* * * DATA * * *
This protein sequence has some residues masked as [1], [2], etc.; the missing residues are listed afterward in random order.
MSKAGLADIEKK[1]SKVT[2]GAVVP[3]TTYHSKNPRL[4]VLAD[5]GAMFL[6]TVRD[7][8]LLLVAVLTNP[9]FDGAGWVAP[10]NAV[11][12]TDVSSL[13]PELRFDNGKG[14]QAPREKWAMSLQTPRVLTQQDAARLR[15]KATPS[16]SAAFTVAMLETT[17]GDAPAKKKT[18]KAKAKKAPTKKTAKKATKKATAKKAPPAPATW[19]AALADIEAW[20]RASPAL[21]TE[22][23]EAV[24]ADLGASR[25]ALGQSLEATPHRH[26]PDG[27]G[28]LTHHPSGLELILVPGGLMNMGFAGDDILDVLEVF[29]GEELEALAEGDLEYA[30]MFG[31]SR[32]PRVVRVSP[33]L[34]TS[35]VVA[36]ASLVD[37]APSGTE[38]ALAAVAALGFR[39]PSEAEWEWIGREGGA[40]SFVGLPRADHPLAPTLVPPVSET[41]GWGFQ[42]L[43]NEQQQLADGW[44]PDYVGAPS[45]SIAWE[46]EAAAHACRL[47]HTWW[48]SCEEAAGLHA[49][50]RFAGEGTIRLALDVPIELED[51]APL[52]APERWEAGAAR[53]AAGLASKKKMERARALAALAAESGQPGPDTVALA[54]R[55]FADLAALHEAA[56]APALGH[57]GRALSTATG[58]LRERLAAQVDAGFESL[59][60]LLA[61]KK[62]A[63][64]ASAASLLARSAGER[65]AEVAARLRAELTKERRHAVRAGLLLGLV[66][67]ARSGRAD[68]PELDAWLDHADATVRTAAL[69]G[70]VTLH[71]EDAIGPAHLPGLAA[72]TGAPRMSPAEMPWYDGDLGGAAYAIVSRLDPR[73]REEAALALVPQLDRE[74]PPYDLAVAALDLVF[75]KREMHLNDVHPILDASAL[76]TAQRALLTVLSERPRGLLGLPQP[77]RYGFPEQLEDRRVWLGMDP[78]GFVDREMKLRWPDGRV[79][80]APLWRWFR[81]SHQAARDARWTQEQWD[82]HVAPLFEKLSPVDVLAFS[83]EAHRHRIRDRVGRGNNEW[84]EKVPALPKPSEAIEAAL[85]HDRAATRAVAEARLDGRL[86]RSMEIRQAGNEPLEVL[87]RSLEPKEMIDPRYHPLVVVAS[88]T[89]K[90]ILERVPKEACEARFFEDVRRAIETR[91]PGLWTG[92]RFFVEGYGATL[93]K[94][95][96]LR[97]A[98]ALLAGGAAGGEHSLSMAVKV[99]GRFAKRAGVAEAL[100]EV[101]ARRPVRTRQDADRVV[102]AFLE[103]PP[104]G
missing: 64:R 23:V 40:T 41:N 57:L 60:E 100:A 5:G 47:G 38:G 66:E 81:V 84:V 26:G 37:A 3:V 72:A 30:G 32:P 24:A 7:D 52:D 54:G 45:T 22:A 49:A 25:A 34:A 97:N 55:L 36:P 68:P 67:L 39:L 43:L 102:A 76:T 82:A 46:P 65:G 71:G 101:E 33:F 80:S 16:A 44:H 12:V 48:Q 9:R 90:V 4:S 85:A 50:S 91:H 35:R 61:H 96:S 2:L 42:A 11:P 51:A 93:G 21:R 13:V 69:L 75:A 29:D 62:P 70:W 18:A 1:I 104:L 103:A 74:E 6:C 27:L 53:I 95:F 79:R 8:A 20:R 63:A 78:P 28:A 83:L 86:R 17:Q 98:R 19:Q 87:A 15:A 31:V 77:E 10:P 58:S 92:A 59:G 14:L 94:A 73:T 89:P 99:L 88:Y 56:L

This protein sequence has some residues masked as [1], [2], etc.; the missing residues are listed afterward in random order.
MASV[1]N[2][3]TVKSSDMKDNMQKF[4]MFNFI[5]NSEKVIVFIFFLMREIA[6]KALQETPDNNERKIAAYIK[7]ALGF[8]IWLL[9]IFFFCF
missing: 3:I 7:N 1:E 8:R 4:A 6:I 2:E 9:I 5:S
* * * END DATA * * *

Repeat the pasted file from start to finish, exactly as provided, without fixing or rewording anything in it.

This protein sequence has some residues masked as [1], [2], etc.; the missing residues are listed afterward in random order.
MSKAGLADIEKK[1]SKVT[2]GAVVP[3]TTYHSKNPRL[4]VLAD[5]GAMFL[6]TVRD[7][8]LLLVAVLTNP[9]FDGAGWVAP[10]NAV[11][12]TDVSSL[13]PELRFDNGKG[14]QAPREKWAMSLQTPRVLTQQDAARLR[15]KATPS[16]SAAFTVAMLETT[17]GDAPAKKKT[18]KAKAKKAPTKKTAKKATKKATAKKAPPAPATW[19]AALADIEAW[20]RASPAL[21]TE[22][23]EAV[24]ADLGASR[25]ALGQSLEATPHRH[26]PDG[27]G[28]LTHHPSGLELILVPGGLMNMGFAGDDILDVLEVF[29]GEELEALAEGDLEYA[30]MFG[31]SR[32]PRVVRVSP[33]L[34]TS[35]VVA[36]ASLVD[37]APSGTE[38]ALAAVAALGFR[39]PSEAEWEWIGREGGA[40]SFVGLPRADHPLAPTLVPPVSET[41]GWGFQ[42]L[43]NEQQQLADGW[44]PDYVGAPS[45]SIAWE[46]EAAAHACRL[47]HTWW[48]SCEEAAGLHA[49][50]RFAGEGTIRLALDVPIELED[51]APL[52]APERWEAGAAR[53]AAGLASKKKMERARALAALAAESGQPGPDTVALA[54]R[55]FADLAALHEAA[56]APALGH[57]GRALSTATG[58]LRERLAAQVDAGFESL[59][60]LLA[61]KK[62]A[63][64]ASAASLLARSAGER[65]AEVAARLRAELTKERRHAVRAGLLLGLV[66][67]ARSGRAD[68]PELDAWLDHADATVRTAAL[69]G[70]VTLH[71]EDAIGPAHLPGLAA[72]TGAPRMSPAEMPWYDGDLGGAAYAIVSRLDPR[73]REEAALALVPQLDRE[74]PPYDLAVAALDLVF[75]KREMHLNDVHPILDASAL[76]TAQRALLTVLSERPRGLLGLPQP[77]RYGFPEQLEDRRVWLGMDP[78]GFVDREMKLRWPDGRV[79][80]APLWRWFR[81]SHQAARDARWTQEQWD[82]HVAPLFEKLSPVDVLAFS[83]EAHRHRIRDRVGRGNNEW[84]EKVPALPKPSEAIEAAL[85]HDRAATRAVAEARLDGRL[86]RSMEIRQAGNEPLEVL[87]RSLEPKEMIDPRYHPLVVVAS[88]T[89]K[90]ILERVPKEACEARFFEDVRRAIETR[91]PGLWTG[92]RFFVEGYGATL[93]K[94][95][96]LR[97]A[98]ALLAGGAAGGEHSLSMAVKV[99]GRFAKRAGVAEAL[100]EV[101]ARRPVRTRQDADRVV[102]AFLE[103]PP[104]G
missing: 64:R 23:V 40:T 41:N 57:L 60:E 100:A 5:G 47:G 38:G 66:E 81:V 84:V 26:G 37:A 3:V 72:A 30:G 32:P 24:A 7:D 52:D 54:G 45:T 22:A 49:A 25:A 34:A 97:N 55:L 36:P 68:P 67:L 39:L 43:L 102:A 76:T 82:A 46:P 65:G 71:G 101:E 33:F 80:S 16:A 44:H 12:V 48:Q 9:R 90:V 4:S 85:A 50:S 91:H 35:R 61:H 96:S 2:L 42:A 11:P 51:A 93:G 21:R 13:V 69:L 75:A 29:D 62:P 70:W 18:A 1:I 104:L 103:A 74:E 6:C 27:L 53:I 95:F 79:R 8:A 20:R 63:A 78:P 28:A 83:L 86:R 17:Q 98:R 19:Q 87:A 15:A 31:V 77:E 10:P 58:S 92:A 59:G 14:L 94:A 73:T 89:P 99:L 88:Y 56:L

This protein sequence has some residues masked as [1], [2], etc.; the missing residues are listed afterward in random order.
MASV[1]N[2][3]TVKSSDMKDNMQKF[4]MFNFI[5]NSEKVIVFIFFLMREIA[6]KALQETPDNNERKIAAYIK[7]ALGF[8]IWLL[9]IFFFCF
missing: 3:I 7:N 1:E 8:R 4:A 6:I 2:E 9:I 5:S